Accelerator: Just Do It - Stick with your big idea

I strayed from the path of commercial virtue, admits Leon Restaurants' co-founder John Vincent.

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Last Updated: 09 Oct 2013

Writing this column is the closest I've ever come to attending confession. Forgive me, fellow entrepreneurs, I have been a bad businessman. Instead of squeezing every last bit of value out of my business since I last wrote, I've spent company money on things that I now realise were rubbish, and, again, failed to do some of the important things on my to-do list.

Today's confessional is about false business gods and how to avoid following them. These are the business ideas and opportunities that seem tantalisingly attractive but could take you in the wrong direction - or leave you with no business at all.

Now, it is true that you can learn from mistakes. And a culture that does not allow for any mistakes is a bad one etc, etc, etc. But there are many mistakes that could be avoided by applying a phrase my friend Richard has taught me - 'the main thing is to keep the main thing the main thing.'

Allow me to elaborate. We've all heard of the elevator pitch. You get into the lift with the CEO, or a big investor, and you've got as long as you are in the small box together to sell your idea. To some, being forced to sum up your life's ambition, your team's grand design, is evidence of the cruelty of life and the inefficiencies of capitalism. Yet the process of being forced to reduce your thoughts to an elevator pitch, maybe even to a single phrase, can be a very valuable thing. And not just a way of getting money or support, but a way of keeping you on the right track long afterwards. A way of ensuring you don't get led astray by false gods.

You may have heard the story (true or not) of Nick Park securing money to make Chicken Run. He was flown over to Hollywood and put in front of a board of film executives. 'So, Nick, what's your idea?' 'Well, it's like The Great Escape... but with chickens.' After a few moments of reflection, the executives nodded their consent and he got back on the plane to England.

When we started Leon, we came back time and again to the phrase 'If God ran McDonald's' to sum up what we were about. It defined the type of ingredients we would use, how our food should taste, how we would serve it, the need for seasonality and connectedness with nature, the emotional warmth of the restaurants themselves, and it suggested the sort of relationship we wanted with the people who work with us, and the people who eat with us. It also provided strategic boundaries - it implied that in the long term we have international aspirations and it gave us clear direction about our formats - it suggested that we should be in the middle of the high street, in sites large enough to house a McDonald's.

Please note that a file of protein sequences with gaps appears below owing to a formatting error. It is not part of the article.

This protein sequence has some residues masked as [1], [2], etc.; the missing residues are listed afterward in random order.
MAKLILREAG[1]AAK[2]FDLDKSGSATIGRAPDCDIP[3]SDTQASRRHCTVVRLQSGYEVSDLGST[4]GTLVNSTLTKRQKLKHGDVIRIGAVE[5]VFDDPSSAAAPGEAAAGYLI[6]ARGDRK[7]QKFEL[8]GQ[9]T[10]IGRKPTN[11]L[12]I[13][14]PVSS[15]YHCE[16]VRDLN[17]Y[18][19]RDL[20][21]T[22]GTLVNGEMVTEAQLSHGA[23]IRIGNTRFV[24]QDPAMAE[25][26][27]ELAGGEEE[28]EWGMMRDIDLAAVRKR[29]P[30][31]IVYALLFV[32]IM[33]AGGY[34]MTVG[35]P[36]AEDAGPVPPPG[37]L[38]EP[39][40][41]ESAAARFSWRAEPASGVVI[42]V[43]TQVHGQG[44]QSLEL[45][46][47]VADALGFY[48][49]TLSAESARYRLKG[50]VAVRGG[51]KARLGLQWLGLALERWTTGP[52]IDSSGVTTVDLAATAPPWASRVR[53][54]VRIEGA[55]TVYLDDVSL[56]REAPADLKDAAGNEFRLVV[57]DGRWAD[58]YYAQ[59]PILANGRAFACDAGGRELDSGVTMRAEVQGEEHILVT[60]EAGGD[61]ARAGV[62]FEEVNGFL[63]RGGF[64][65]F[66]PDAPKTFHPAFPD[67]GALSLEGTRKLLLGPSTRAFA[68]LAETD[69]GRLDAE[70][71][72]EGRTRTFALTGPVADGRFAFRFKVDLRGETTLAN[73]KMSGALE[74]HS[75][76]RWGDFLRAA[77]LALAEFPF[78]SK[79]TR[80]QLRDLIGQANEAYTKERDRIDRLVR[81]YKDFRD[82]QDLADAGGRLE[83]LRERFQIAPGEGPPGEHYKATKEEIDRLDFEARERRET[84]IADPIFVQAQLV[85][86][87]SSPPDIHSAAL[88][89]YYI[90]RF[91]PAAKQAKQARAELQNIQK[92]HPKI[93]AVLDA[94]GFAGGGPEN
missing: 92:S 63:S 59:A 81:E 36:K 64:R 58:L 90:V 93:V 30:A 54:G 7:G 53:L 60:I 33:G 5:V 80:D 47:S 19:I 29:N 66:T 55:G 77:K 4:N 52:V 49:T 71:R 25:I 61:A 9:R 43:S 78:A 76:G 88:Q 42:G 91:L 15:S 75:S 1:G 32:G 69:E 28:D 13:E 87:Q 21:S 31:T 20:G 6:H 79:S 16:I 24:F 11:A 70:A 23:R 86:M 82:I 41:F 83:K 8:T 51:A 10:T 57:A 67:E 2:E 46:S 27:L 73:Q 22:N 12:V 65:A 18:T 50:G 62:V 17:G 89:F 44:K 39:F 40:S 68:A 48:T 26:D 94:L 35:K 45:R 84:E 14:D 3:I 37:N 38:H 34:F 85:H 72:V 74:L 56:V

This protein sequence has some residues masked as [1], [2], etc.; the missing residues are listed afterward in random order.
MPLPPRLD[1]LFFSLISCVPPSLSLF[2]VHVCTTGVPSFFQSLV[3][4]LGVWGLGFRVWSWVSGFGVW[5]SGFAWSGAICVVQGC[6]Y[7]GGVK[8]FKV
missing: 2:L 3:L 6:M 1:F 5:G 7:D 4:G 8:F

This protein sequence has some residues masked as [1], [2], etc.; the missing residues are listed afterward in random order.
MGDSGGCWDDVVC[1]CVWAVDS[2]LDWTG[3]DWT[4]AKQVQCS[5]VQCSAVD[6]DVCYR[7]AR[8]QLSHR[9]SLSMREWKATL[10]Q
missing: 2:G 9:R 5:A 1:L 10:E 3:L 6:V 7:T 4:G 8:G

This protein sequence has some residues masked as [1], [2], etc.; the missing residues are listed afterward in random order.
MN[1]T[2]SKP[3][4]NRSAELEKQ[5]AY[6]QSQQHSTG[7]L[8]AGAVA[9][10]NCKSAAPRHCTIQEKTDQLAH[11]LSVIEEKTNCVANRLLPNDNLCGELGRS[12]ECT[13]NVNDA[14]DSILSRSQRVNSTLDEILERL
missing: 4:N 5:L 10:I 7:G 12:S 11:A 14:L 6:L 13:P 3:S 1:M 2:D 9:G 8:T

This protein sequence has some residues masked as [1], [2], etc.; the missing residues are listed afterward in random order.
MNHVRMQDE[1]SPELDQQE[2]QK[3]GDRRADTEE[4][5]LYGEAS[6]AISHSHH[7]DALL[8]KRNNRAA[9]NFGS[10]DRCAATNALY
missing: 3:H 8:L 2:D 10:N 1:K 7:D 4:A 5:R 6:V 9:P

When we have stuck to the principles of this one phrase we have done well. When we have allowed ourselves to be distracted from that touchstone, we've lost momentum. Having started Leon with fast food-style counters, we recently decided to buy three sites from a London-based sandwich chain called Benjy's, which had just gone into administration for the second time. We acquired three of its busiest units. These were significantly smaller than anything that we'd successfully operated before, and on top of that we decided to move from counter service to more of a self-serve format.

There were logical reasons why we thought it a good idea. On the whole, it wasn't. We were not skilled at running an operation that relied on retailing product on shelves, and the economics of running units too small to have seats wasn't a winner for us. Yet if we'd stopped to think about the opportunity at the highest level - what would God do if he owned McDonald's? - we wouldn't have done it. Everything we'd experienced in our first three years told us that sticking to this touchstone worked.

I was called by the FT to share a pearl of wisdom recently. I offered this: 'Once you have identified what business you are in and proved that it can make money, stick to it and then stick to it some more. The grass is rarely greener.' In Richard's words: 'The main thing is to keep the main thing the main thing'.

Until next time, that ends my confession. If you have any views, ideas or anything else to share, I'd like to hear them.

E-mail: john@leonrestaurants.co.uk.

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